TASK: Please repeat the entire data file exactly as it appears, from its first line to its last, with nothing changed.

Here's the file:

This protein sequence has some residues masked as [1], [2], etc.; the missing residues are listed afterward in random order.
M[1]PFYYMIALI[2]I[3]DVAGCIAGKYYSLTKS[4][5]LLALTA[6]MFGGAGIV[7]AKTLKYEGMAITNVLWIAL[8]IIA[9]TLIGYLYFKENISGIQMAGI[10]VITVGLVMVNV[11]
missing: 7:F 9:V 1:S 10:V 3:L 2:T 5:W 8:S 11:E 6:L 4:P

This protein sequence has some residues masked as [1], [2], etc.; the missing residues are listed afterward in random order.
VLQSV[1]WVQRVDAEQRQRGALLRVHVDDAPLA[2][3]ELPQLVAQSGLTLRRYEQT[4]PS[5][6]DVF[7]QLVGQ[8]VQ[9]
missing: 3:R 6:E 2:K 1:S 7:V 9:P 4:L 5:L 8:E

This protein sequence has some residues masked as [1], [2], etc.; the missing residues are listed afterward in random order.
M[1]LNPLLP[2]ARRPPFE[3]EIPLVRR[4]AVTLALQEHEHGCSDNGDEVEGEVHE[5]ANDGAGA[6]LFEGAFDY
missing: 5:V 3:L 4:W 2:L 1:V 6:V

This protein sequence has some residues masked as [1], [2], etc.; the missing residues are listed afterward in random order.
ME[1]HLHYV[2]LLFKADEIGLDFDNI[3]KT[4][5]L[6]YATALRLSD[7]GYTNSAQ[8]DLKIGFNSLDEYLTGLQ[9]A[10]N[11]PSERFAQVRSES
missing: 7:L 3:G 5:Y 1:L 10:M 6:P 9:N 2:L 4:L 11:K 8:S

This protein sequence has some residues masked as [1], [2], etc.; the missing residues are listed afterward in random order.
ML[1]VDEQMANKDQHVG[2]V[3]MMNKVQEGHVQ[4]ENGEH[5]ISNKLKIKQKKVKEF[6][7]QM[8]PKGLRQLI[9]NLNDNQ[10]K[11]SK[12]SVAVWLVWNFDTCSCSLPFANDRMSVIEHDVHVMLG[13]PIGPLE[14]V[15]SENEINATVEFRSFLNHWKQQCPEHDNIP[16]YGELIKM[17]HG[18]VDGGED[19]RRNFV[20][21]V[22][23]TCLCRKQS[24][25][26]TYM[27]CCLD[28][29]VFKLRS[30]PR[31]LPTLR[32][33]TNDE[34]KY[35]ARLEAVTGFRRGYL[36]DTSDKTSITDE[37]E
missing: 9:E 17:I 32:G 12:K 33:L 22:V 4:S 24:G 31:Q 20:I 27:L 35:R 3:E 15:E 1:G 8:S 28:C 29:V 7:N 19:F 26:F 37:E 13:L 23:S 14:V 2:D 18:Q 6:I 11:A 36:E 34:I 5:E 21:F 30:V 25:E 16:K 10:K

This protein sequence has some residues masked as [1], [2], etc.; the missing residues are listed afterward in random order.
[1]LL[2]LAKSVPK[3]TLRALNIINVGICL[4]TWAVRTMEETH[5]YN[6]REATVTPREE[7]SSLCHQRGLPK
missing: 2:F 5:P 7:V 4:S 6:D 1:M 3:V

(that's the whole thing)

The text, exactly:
This protein sequence has some residues masked as [1], [2], etc.; the missing residues are listed afterward in random order.
M[1]PFYYMIALI[2]I[3]DVAGCIAGKYYSLTKS[4][5]LLALTA[6]MFGGAGIV[7]AKTLKYEGMAITNVLWIAL[8]IIA[9]TLIGYLYFKENISGIQMAGI[10]VITVGLVMVNV[11]
missing: 7:F 9:V 1:S 10:V 3:L 2:T 5:W 8:S 11:E 6:L 4:P

This protein sequence has some residues masked as [1], [2], etc.; the missing residues are listed afterward in random order.
VLQSV[1]WVQRVDAEQRQRGALLRVHVDDAPLA[2][3]ELPQLVAQSGLTLRRYEQT[4]PS[5][6]DVF[7]QLVGQ[8]VQ[9]
missing: 3:R 6:E 2:K 1:S 7:V 9:P 4:L 5:L 8:E

This protein sequence has some residues masked as [1], [2], etc.; the missing residues are listed afterward in random order.
M[1]LNPLLP[2]ARRPPFE[3]EIPLVRR[4]AVTLALQEHEHGCSDNGDEVEGEVHE[5]ANDGAGA[6]LFEGAFDY
missing: 5:V 3:L 4:W 2:L 1:V 6:V

This protein sequence has some residues masked as [1], [2], etc.; the missing residues are listed afterward in random order.
ME[1]HLHYV[2]LLFKADEIGLDFDNI[3]KT[4][5]L[6]YATALRLSD[7]GYTNSAQ[8]DLKIGFNSLDEYLTGLQ[9]A[10]N[11]PSERFAQVRSES
missing: 7:L 3:G 5:Y 1:L 10:M 6:P 9:N 2:L 4:L 11:K 8:S

This protein sequence has some residues masked as [1], [2], etc.; the missing residues are listed afterward in random order.
ML[1]VDEQMANKDQHVG[2]V[3]MMNKVQEGHVQ[4]ENGEH[5]ISNKLKIKQKKVKEF[6][7]QM[8]PKGLRQLI[9]NLNDNQ[10]K[11]SK[12]SVAVWLVWNFDTCSCSLPFANDRMSVIEHDVHVMLG[13]PIGPLE[14]V[15]SENEINATVEFRSFLNHWKQQCPEHDNIP[16]YGELIKM[17]HG[18]VDGGED[19]RRNFV[20][21]V[22][23]TCLCRKQS[24][25][26]TYM[27]CCLD[28][29]VFKLRS[30]PR[31]LPTLR[32][33]TNDE[34]KY[35]ARLEAVTGFRRGYL[36]DTSDKTSITDE[37]E
missing: 9:E 17:I 32:G 12:K 33:L 22:V 4:S 24:G 31:Q 20:I 27:L 35:R 3:E 15:E 1:G 8:S 28:C 29:V 7:N 19:F 26:F 37:E 13:L 23:S 14:V 2:D 18:Q 6:I 11:A 36:E 34:I 5:E 21:F 30:V 25:E 16:K 10:K

This protein sequence has some residues masked as [1], [2], etc.; the missing residues are listed afterward in random order.
[1]LL[2]LAKSVPK[3]TLRALNIINVGICL[4]TWAVRTMEETH[5]YN[6]REATVTPREE[7]SSLCHQRGLPK
missing: 2:F 5:P 7:V 4:S 6:D 1:M 3:V